Some who live on the planet today remember a publication titled Grit. It defined itself as “America’s Greatest Family Newspaper.” During a good part of the 20th century, children and teenagers around the country made money by selling Grit subscriptions. With newspapers struggling these days, all the marketing changed. Now, I believe Grit is only sold in magazine format on a bimonthly basis.
These same children and teens also grew up helping raise money for groups like the Boy Scouts and Girl Scouts. They still do. Overpriced popcorn and cookies generate a fair amount of revenue for these groups. And the young ones learn a valuable lesson in approaching people and asking for a sale. Unless, of course, parents simply put out signup forms or do the work for their kids.
I read a blog recently by Trey Tompkins from the healthcare field titled, “Thanks for not buying popcorn from my son.” The boy’s Cub Scout pack was doing their annual fundraising outside a home improvement store. Many customers politely declined the purchase. There’s always a group that simply wants to avoid all eye contact.
Trey’s son discovered that selling is a tough business. Persistence is the key. And as he told his father, “you have to let so many people tell you ‘No’ before you ever get someone to tell you ‘Yes.’”
Whether it’s a young person coming to our door, or that encounter at a retail store, I frequently buy what they’re selling. It depends on the kid and the product, but I admire the effort. Of course, I have to believe in the cause as well.
Something has changed in more recent years. Now I frequently find young folks outside of stores with their parents alongside asking for money — but not selling anything. Oh sure, they say the money is for the baseball team or cheerleading group or some choir trip. But frankly, I don’t see much difference between panhandlers in downtown Chicago trying to get me to pay for a meal.
I purposely included the word begging in the title of my blog for a bit of effect. Why should I be giving money for kids in my neighborhood to play baseball or go on a trip? When I was that age, my parents were expected to pay for my expenses. In high school, we had a soft drink machine for our speech club to earn money. Club members had to do all the ordering, stocking of drinks, etc. Other times we sold ad space in programs, ran a concession stand at games, or a bunch of other creative money making ideas.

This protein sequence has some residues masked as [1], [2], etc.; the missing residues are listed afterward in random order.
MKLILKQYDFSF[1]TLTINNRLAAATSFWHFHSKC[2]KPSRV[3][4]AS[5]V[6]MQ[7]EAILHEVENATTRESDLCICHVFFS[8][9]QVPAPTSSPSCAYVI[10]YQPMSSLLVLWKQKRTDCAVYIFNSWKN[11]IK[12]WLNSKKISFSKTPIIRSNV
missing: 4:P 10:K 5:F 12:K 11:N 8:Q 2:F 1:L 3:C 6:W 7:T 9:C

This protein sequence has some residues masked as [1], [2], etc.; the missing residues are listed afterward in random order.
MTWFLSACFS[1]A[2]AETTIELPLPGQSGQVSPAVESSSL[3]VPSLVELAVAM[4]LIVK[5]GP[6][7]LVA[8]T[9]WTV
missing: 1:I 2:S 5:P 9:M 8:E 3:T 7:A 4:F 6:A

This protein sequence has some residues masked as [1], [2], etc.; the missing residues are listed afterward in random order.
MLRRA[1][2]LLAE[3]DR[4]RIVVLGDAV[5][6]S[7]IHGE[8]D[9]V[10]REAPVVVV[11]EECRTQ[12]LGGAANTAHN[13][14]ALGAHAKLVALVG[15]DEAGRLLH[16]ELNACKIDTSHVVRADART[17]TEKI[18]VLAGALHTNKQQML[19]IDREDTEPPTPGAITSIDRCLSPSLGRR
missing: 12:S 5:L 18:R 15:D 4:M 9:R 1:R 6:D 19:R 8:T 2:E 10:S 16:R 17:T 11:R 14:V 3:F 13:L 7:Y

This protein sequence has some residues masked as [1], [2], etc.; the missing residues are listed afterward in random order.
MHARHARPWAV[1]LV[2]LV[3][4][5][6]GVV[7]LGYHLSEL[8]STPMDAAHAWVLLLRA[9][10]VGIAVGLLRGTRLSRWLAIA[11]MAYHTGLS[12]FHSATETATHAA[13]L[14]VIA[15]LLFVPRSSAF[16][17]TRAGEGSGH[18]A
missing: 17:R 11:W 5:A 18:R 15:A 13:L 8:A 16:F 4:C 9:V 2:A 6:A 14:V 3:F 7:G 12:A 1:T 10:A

What lesson for our children is there when they simply stand outside a store and ask for money? Teach them how to MAKE money. This is particularly true when it is an expense the parents should be covering.
A business may want to donate to organizations for goodwill or a tax deduction. So be it. That’s different. And certain truly charitable efforts deserve our consideration.
The verses from the Bible I am about to quote can be interpreted differently. I think The Message treats 1 Thessalonians 4:11-12 perfectly for this lesson. “Stay calm; mind your own business; do your own job. You’ve heard all this from us before, but a reminder never hurts. We want you living in a way that will command the respect of outsiders, not lying around sponging off your friends.”
Put those kids to work to help pay for their extracurricular interests. You’ll wind up with better kids.
And, yes, I WILL have another peanut butter pattie. Or two.
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Mark Elfstrand can be heard weekdays, 4-6 pm on AM 1160 WYLL in Chicago. Check the web for WYLL and the app for AM 1160 to listen live. Or by podcast.